Scientists Build Artificial Leg From Smartphone Parts

Scientists Build Artificial Leg From Smartphone Parts

Researchers at Vanderbilt University created a more agile prosthetic leg using smartphone innovations, the latest example of how mobile technology is propelling medical advances.

The Vanderbilt leg, weighing in less than most lower limbs at nine pounds, is unique in its ability to use computer, sensor, motor, and battery technology to better power knee and ankle joints in unison, allowing amputees to walk with a more natural gait. The prosthetic leg also senses ground slope and avoids obstructions to optimize balance.

The researchers’ seven-year effort harnesses several technological advances made possible by smartphones, including microprocessors that use data to predict people’s intended actions and prompts the device to respond. And, on one charge, the device can function at normal levels for about three days, requiring 30 to 40 percent less than an average person’s energy to operate.

“We have validated our hypothesis that the right technology was available to make a lower-limb prosthetic with powered knee and ankle joints,” said Michael Goldfarb, research director and professor of mechanical engineering at Vanderbilt. “Our device illustrates the progress we are making in integrating man and machine.”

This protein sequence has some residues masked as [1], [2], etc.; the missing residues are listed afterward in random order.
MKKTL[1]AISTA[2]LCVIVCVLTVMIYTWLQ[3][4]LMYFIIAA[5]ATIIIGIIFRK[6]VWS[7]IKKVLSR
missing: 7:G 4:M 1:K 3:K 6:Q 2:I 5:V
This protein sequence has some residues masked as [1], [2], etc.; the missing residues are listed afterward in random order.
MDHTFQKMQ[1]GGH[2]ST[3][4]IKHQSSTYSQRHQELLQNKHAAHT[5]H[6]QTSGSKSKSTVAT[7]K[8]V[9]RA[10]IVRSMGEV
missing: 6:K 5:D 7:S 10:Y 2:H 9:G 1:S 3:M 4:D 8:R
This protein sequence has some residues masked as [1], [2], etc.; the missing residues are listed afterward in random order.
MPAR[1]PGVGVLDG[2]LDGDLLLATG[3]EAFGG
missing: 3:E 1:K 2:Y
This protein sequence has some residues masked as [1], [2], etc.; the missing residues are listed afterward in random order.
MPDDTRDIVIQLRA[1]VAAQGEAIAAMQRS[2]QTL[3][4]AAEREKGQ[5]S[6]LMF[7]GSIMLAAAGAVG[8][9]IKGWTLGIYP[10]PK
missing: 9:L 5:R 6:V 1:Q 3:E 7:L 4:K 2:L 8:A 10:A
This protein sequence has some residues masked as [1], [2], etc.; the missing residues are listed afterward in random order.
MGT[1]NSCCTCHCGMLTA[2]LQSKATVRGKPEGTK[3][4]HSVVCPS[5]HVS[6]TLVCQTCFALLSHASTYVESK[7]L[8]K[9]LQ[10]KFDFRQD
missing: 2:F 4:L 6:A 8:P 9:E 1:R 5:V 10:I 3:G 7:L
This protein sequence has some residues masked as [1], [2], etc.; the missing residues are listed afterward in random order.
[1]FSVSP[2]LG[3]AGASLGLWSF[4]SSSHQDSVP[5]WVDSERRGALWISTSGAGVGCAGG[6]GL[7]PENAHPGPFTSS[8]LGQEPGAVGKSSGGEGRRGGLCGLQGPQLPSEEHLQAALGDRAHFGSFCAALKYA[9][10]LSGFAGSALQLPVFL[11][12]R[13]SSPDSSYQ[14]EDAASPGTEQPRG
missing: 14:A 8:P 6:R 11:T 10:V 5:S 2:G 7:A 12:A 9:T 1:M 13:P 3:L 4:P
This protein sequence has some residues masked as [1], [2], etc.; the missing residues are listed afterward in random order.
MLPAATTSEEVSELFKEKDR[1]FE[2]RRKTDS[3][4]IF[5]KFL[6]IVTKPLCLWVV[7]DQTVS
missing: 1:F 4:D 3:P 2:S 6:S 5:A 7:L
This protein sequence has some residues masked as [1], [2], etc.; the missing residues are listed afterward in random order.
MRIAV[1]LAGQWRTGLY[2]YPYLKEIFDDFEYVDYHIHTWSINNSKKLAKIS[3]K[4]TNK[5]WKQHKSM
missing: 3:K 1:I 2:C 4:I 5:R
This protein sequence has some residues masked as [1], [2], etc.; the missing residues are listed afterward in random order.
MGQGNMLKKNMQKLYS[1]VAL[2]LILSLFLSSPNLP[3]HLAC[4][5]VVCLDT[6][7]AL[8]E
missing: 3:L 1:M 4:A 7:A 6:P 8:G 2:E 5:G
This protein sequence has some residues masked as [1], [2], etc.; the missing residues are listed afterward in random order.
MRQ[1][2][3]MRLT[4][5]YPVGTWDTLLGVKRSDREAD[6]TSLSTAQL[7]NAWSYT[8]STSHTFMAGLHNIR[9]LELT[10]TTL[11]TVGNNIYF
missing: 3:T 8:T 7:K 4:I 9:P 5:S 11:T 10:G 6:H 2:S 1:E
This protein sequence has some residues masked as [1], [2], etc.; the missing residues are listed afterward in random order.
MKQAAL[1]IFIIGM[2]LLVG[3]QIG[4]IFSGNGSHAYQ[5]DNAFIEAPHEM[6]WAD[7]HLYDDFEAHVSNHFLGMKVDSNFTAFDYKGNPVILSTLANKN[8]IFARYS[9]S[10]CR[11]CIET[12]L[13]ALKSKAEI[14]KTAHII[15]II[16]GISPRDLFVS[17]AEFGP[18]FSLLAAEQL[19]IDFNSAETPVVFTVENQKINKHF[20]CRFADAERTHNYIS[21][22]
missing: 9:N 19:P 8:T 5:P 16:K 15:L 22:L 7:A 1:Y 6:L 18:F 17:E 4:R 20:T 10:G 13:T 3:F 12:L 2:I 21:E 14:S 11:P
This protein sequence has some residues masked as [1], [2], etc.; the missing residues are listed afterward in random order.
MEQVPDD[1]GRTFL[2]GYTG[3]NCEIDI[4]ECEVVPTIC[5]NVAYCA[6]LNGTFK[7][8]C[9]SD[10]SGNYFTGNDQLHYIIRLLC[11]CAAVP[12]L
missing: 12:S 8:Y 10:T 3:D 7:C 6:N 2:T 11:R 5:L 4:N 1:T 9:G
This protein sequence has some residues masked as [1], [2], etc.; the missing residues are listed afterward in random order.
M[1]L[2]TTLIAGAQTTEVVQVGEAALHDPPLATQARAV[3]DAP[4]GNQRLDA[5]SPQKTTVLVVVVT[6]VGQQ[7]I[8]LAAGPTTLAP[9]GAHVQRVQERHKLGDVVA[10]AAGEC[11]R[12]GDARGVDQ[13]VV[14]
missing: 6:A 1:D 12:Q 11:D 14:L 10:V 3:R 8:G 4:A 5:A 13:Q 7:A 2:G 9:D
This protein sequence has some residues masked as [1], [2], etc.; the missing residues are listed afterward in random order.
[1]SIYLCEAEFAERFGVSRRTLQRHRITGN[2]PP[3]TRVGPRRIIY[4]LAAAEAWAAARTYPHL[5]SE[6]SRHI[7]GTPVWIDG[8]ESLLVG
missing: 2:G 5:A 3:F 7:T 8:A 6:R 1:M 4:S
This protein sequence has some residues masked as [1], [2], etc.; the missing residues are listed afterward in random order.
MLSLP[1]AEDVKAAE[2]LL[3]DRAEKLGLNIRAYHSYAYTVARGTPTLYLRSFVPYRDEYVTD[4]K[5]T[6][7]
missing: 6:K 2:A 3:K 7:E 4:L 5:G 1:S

The Vanderbilt leg joins previous breakthroughs in using smartphones to improve people’s medical conditions.

The PhoneOximeter, developed by the University of British Columbia’s Electrical and Computer Engineering in Medicine, can detect signs of hypoxemia, or low blood oxygen levels. This helps to prevent brain damage or death from an overdose of anesthesia.

In addition to blood oxygen monitors, another mobile-based medical device, named “Resolution MD Mobile,” helps doctors diagnose stroke victims on the spot by enabling them to view and even manipulate real-time brain scan images, which are then processed in a cloud-server that permits fast and accurate diagnoses in a situation where even seconds count.

Finally, there are also smartphone apps that essentially function as medical devices, working to measure blood sugar levels, check blood pressure and even detect malaria.

In the future, if smartphones ever have 12-megapixel cameras with advanced autofocus powers that can measure a handful of millimeters, researchers may even use them to create an artificial eyeball. And other mobile technologies, like Bluetooth, wireless connections, and NFC may have applications down the road that haven’t even been dreamed of yet.

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